[Foundation-l] RfC: License update proposal
wikimail at inbox.org
Thu Jan 22 21:42:01 UTC 2009
On Thu, Jan 22, 2009 at 4:21 PM, Mike Godwin <mgodwin at wikimedia.org> wrote:
> Anthony writes:
> > On the other hand, the history page *could* be interpreted as being
> > part of
> > the Document.
> Even if it's on a different server?
I don't see why not. If you're talking about a different server and a
different domain name, run by a different company, I think you could argue
the difference is de minimis, so long as the other server is pretty much
> > For online copies, as I've said before, I don't see much problem
> > with this.
> > As I've said before, it's hard to draw the line as to what is part
> > of the
> > work and what is not part of the work, when it comes to online
> > sources. But
> > I don't think the same argument can be made for offline copies.
> So, online but on a different server is okay, but online when there's
> an offline copy isn't?
Online when there's an offline copy clearly isn't okay. Online on a
different server, run by a different company. I'm not going to say it's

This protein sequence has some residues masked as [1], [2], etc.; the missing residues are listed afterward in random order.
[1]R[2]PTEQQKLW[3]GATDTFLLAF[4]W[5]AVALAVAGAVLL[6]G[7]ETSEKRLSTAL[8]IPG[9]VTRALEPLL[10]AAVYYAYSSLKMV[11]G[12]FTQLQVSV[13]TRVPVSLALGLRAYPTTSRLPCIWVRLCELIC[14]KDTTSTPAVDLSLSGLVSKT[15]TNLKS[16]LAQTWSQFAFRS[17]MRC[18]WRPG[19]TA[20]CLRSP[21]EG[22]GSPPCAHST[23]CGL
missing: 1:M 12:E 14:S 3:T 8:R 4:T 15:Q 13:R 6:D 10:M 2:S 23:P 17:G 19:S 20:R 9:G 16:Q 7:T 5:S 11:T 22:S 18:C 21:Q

okay, but I really don't see much difference.
> What is the legal distinction you're drawing
> here? (I ask for the "legal distinction" because you are articulating
> your concern in terms of what you purport to be violations of your
> legal rights.)
Actually, I'm purporting them to be violations of my moral rights. But the
distinction is pretty obvious - in one case the page is a click away, in the
other case it at least requires finding internet access and typing in a url,
and quite possibly requires jumping through even more hoops than that.
Additionally, printed copies will almost surely last longer than the url
remains accessible. With online copies, the url can be updated if it moves,
or the page can be copied to the local server if the remote one goes down.
> My main concern is that CC-BY-SA will be deliberately misinterpreted
> > to not
> > require direct attribution - and the published draft of the RfC
> > confirms
> > that this concern is valid.
> So you think an online attribution on a separate page (or server) when
> the article is online is "direct"?
I think it's close enough to "direct" that I'm not interested in complaining
about it. Personally, I'd just include the attribution on the same server,
especially if someone complained.
But an online attribution on a
> separate page (or server) when the article is offline is *not*
> "direct"? What is the legal (or "rights") basis for this distinction?
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